Americans for Financial Reform (AFR) has issued a brief in which it urges the CFPB and other federal agencies to adopt strong language access protections to improve the mortgage marketplace for limited English proficiency (LEP) consumers.  Although the CFPB has indicated that serving LEP consumers should be a priority for financial instititutions, AFR wants the CFPB to go further “in establishing rules and procedures to make the financial system fully and fairly accessible to these consumers.”  In addition, while AFR’s brief is focused on the mortgage market, AFR comments that “comparable measures are needed throughout the financial marketplace.”  AFR’s brief is accompanied by a paper that compiles stories of LEP consumers intended to demonstrate the hurdles faced by such consumers when navigating the mortgage market.

AFR asserts that the CFPB has authority to take the actions it recommends under the Dodd-Frank Act, RESPA, and ECOA.  In taking such actions, AFR wants the CFPB to work with the Federal Housing Finance Agency, HUD, and the federal banking agencies.

AFR recommends that the CFPB take the following actions:

  • Enhance mortgage servicing protections for LEP homeowners, such as requiring servicers to provide  both free, contemporaneous oral interpretation services for homeowners who request it and key documents in the borrower’s preferred language
  • Provide protections for LEP mortgage applicants, such as making communications to the applicant available in at least eight languages other than English (a prospective applicant could then request communications in one of the specified languages)
  • Expand existing supervision and examination procedures to include a review of language accessibility, such as expanding/updating the supervision and exam manual to include more questions for examiners to ask related to language access in mortgage servicing and questions related to language access in the sections related to mortgage origination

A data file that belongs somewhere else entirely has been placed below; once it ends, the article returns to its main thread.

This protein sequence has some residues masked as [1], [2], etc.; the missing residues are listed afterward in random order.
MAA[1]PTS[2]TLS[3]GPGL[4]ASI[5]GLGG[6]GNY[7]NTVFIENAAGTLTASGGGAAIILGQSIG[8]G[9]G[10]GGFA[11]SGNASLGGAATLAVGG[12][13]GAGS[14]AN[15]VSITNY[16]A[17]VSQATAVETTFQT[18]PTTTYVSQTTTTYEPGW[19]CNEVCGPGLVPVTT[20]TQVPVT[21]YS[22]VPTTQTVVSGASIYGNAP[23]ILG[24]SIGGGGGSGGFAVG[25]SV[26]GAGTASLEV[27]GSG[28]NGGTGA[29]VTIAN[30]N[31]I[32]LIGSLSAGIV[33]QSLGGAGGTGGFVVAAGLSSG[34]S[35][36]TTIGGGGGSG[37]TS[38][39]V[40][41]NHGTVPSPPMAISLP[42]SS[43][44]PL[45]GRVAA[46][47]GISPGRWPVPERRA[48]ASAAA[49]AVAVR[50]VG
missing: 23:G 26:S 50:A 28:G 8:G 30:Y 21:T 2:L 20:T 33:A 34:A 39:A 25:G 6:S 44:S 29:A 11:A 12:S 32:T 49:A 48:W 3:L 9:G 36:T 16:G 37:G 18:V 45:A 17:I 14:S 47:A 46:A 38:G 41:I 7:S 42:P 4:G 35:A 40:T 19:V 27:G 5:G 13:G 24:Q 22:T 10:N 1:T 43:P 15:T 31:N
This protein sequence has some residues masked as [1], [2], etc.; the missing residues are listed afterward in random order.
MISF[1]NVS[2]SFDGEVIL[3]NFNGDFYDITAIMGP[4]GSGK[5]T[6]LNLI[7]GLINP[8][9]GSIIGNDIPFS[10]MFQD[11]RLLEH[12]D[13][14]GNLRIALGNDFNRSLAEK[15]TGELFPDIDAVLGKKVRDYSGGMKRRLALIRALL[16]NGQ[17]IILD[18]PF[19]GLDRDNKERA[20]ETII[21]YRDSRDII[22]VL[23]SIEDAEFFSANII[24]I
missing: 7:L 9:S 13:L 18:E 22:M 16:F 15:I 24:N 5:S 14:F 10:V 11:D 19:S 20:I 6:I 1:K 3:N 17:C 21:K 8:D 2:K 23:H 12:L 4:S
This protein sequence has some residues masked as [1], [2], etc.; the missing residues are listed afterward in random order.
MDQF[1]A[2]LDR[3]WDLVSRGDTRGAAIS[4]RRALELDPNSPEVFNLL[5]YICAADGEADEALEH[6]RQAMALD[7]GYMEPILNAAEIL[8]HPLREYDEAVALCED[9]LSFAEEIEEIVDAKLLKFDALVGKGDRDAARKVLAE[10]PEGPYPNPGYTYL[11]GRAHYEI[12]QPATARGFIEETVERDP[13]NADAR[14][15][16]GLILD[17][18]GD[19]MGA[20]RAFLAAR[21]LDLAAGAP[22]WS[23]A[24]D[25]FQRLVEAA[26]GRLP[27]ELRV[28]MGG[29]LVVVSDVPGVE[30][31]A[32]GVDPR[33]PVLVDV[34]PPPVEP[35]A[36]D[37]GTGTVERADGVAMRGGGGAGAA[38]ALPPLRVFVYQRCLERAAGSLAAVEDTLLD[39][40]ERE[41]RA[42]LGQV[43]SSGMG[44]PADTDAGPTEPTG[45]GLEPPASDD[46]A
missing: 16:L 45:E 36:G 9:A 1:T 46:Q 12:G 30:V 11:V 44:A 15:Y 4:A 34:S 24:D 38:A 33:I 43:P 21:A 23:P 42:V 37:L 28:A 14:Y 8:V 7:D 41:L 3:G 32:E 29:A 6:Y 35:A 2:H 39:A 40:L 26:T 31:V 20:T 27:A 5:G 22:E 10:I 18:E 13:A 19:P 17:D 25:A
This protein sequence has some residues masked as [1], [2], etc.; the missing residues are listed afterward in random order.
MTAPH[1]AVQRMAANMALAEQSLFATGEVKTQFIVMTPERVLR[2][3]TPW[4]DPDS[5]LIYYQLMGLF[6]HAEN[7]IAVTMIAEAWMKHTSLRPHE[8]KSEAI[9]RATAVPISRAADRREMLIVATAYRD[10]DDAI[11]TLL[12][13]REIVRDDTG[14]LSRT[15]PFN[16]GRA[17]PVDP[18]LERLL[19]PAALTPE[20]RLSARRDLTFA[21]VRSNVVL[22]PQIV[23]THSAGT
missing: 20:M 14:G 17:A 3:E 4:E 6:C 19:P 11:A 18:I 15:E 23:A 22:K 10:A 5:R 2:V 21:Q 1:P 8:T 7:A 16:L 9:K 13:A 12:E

• Improve language access to the CFPB’s consumer complaint services, such as hiring bilingual staff  so that the staff at CFPB contact centers are fluent in at least seven languages in addition to English
  • Improve opportunities for LEP mortgage applicants and homeowners to find a HUD-approved housing counseling agency with a counselor who speaks their preferred language
  • Provide affirmative written guidance/regulations on standards for addressing  language access in financial institutions
  • Update HMDA data fields to include the preferred language spoken by the loan applicant
  • Establish and lead a federal interagency working group to examine strategies for improving data collection and tracking of language preferences of borrowers through the mortgage process including revision of the mortgage application and the Uniform Borrower’s Assistance Form (this would supplement the more general interagency guidance currently provided at and it could also result in interagency approval of the Spanish language mortgage application and other documents that are currently provided by Fannie Mae)

As we have previously observed, the expectations of the CFPB and other regulators for serving LEP customers present numerous challenges for financial institutions, including UDAAP and fair lending risks, and regulators have not yet provided financial institutions with guidance about how to serve LEP consumers without taking such risks.  We were therefore glad to see that AFR’s recommendations include the CFPB’s provision of affirmative written guidance/regulations.  In November 2015, we conducted a webinar on the issues that institutions should consider when taking steps to serve LEP consumers.